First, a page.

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Barring Trump from Twitter sets a 'dangerous' precedent, Twitter CEO Jack Dorsey says

Twitter barred Trump after the attempted coup on January 6. CEO Jack Dorsey said he believes that sets a "dangerous" precedent.
Jack Dorsey Donald Trump
Twitter CEO Jack Dorsey and President Donald Trump.
Rolf Vennenbernd/picture alliance via Getty Images; Chip Somodevilla/Getty Images
  • On Friday, Twitter permanently suspended President Donald Trump. But Twitter CEO Jack Dorsey said in a series of tweets on Wednesday that it "sets a precedent I feel is dangerous."
  • The ban came two days after a mob of pro-Trump rioters stormed the US Capitol building.
  • During the attack, Trump tweeted a video expressing support for those involved. "We love you; you're very special," he said.
  • Visit Business Insider's homepage for more stories.

Twitter CEO Jack Dorsey said in a series of tweets on Wednesday that permanently suspending President Donald Trump from the platform "sets a precedent I feel is dangerous: the power an individual or corporation has over a part of the global public conversation."

Dorsey called the ban "a failure of ours ultimately to promote healthy conversation," adding: "Having to take these actions fragment the public conversation. They divide us."

A week earlier, on January 6, a mob of pro-Trump rioters stormed the US Capitol building. The insurrection left five people dead, including a Capitol Police officer, and dozens of other people injured.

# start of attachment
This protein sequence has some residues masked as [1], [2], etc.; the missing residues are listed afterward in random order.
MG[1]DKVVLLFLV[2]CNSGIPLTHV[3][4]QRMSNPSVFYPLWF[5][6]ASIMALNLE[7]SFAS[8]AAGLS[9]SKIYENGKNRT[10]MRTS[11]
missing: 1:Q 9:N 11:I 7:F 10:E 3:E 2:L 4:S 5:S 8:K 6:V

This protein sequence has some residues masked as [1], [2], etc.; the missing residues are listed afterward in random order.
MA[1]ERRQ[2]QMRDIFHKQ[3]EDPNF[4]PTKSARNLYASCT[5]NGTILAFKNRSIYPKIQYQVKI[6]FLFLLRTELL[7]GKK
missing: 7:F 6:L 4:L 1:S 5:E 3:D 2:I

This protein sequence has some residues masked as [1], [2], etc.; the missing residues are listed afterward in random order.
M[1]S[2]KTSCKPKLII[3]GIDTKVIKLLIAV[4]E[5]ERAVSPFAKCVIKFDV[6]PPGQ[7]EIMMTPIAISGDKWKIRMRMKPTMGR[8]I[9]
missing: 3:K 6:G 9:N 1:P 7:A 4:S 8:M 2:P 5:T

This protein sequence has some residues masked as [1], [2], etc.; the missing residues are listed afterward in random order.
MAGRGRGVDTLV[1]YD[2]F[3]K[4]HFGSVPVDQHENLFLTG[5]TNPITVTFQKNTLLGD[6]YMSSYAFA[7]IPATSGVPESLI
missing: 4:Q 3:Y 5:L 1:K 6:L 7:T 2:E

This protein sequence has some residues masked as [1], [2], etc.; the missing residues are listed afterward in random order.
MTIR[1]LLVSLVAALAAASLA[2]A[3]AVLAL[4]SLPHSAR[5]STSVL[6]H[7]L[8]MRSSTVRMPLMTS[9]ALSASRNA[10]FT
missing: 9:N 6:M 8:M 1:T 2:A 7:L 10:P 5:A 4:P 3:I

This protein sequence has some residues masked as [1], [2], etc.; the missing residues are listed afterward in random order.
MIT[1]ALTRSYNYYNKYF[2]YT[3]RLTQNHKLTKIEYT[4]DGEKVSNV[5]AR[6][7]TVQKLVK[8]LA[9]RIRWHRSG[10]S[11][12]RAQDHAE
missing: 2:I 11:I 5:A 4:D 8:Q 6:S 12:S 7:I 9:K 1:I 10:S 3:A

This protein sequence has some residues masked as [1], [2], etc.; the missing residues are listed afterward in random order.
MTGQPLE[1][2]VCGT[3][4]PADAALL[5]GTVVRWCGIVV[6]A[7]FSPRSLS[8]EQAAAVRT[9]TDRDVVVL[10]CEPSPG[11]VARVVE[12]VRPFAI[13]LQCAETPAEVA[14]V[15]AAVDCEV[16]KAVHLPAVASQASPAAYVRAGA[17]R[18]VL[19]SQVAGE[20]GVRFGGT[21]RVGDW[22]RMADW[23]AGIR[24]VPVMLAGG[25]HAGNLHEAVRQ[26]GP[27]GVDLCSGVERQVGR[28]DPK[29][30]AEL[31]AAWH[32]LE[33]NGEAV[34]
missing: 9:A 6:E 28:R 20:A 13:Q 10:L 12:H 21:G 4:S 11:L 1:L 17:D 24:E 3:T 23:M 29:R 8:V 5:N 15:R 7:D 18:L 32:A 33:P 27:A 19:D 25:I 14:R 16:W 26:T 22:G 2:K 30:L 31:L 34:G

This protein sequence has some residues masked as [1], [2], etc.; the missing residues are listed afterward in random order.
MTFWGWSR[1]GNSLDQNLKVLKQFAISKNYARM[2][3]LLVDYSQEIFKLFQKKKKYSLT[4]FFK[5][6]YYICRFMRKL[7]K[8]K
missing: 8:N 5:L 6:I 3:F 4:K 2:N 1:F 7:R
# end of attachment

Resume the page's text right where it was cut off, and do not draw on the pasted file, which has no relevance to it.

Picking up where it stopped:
Dorsey described the decision to bar Trump as forced because of the effect of Trump's words. "Offline harm as a result of online speech is demonstrably real, and what drives our policy and enforcement above all," he said, adding, "I believe this was the right decision for Twitter."

Before the riot, Trump had repeatedly used his massive footprint on Twitter to promote a "Save America" rally. "Big protest in D.C. on January 6th. Be there, will be wild!" Trump tweeted in late December.

Read more: Oracle employees say Safra Catz and Larry Ellison don't talk about their Trump ties internally. After the US Capitol siege, some want action: There's 'blood on their hands.'

At the rally, Trump spoke to his supporters in person. "We're going to walk down to the Capitol, and we're going to cheer on our brave senators, and congressmen and women," he said. "We're probably not going to be cheering so much for some of them, because you'll never take back our country with weakness. You have to show strength, and you have to be strong."

During the attack, the president used Twitter to address his supporters. "These are the things and events that happen when a sacred landslide election victory is so unceremoniously & viciously stripped away from great patriots who have been badly & unfairly treated for so long," he said in a tweet that was later removed. In a video he posted, he told them, "We love you; you're very special."

On Friday evening, Trump's Twitter account was permanently suspended. When Trump attempted to use other accounts associated with his office and campaign, such as @POTUS and @TeamTrump, Twitter removed those messages too.

Twitter's policing of the sitting US president's account is unprecedented and marks a major shift in moderation for Trump's favorite social-media platform.

Twitter was among several major tech platforms to suspend or bar Trump following the attack on the Capitol by pro-Trump rioters: Facebook, Twitter, YouTube, Twitch, and Instagram enacted some form of ban. Platforms that were used in part to organize the attack, such as Parler and Gab, meanwhile, were banned from app stores.

Got a tip? Contact Business Insider senior correspondent Ben Gilbert via email (bgilbert@businessinsider.com), or Twitter DM (@realbengilbert). We can keep sources anonymous. Use a nonwork device to reach out. PR pitches by email only, please.

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